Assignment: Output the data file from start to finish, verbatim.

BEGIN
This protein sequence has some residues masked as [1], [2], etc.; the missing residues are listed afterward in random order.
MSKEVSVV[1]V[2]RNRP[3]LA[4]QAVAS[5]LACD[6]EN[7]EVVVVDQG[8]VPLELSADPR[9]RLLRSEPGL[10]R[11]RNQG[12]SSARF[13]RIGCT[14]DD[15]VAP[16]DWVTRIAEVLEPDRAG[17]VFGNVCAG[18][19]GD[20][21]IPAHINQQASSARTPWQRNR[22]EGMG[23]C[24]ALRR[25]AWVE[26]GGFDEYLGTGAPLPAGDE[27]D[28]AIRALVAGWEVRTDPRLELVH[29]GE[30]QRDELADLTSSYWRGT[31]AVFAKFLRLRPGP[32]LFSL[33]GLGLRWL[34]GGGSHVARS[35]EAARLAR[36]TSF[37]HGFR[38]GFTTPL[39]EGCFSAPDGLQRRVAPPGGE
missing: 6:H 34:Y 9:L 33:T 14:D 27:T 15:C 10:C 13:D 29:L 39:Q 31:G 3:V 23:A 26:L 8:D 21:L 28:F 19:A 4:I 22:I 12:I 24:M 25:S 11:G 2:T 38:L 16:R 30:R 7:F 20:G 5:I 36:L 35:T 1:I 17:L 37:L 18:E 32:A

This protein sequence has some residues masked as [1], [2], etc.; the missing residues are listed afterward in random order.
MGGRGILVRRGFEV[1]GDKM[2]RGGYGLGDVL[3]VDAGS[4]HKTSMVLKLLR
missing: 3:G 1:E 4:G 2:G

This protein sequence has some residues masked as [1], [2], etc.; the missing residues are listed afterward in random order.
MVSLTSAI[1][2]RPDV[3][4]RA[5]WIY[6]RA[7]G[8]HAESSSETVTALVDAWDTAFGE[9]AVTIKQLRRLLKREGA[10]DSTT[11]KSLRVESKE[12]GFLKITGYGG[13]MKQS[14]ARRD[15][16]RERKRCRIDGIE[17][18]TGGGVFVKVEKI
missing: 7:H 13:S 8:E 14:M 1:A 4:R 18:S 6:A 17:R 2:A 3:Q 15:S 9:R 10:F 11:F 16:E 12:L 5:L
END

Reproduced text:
This protein sequence has some residues masked as [1], [2], etc.; the missing residues are listed afterward in random order.
MSKEVSVV[1]V[2]RNRP[3]LA[4]QAVAS[5]LACD[6]EN[7]EVVVVDQG[8]VPLELSADPR[9]RLLRSEPGL[10]R[11]RNQG[12]SSARF[13]RIGCT[14]DD[15]VAP[16]DWVTRIAEVLEPDRAG[17]VFGNVCAG[18][19]GD[20][21]IPAHINQQASSARTPWQRNR[22]EGMG[23]C[24]ALRR[25]AWVE[26]GGFDEYLGTGAPLPAGDE[27]D[28]AIRALVAGWEVRTDPRLELVH[29]GE[30]QRDELADLTSSYWRGT[31]AVFAKFLRLRPGP[32]LFSL[33]GLGLRWL[34]GGGSHVARS[35]EAARLAR[36]TSF[37]HGFR[38]GFTTPL[39]EGCFSAPDGLQRRVAPPGGE
missing: 6:H 34:Y 9:L 33:T 14:D 27:T 15:C 10:C 13:D 29:L 39:Q 31:G 3:V 23:A 26:L 8:D 21:L 28:F 19:A 4:I 22:I 12:I 24:M 25:S 11:G 2:T 38:L 16:R 30:R 7:F 20:G 5:I 36:L 35:T 1:I 17:L 37:L 18:E 32:A

This protein sequence has some residues masked as [1], [2], etc.; the missing residues are listed afterward in random order.
MGGRGILVRRGFEV[1]GDKM[2]RGGYGLGDVL[3]VDAGS[4]HKTSMVLKLLR
missing: 3:G 1:E 4:G 2:G

This protein sequence has some residues masked as [1], [2], etc.; the missing residues are listed afterward in random order.
MVSLTSAI[1][2]RPDV[3][4]RA[5]WIY[6]RA[7]G[8]HAESSSETVTALVDAWDTAFGE[9]AVTIKQLRRLLKREGA[10]DSTT[11]KSLRVESKE[12]GFLKITGYGG[13]MKQS[14]ARRD[15][16]RERKRCRIDGIE[17][18]TGGGVFVKVEKI
missing: 7:H 13:S 8:E 14:M 1:A 4:R 18:S 6:A 17:R 2:A 3:Q 15:S 9:R 10:F 11:F 16:E 12:L 5:L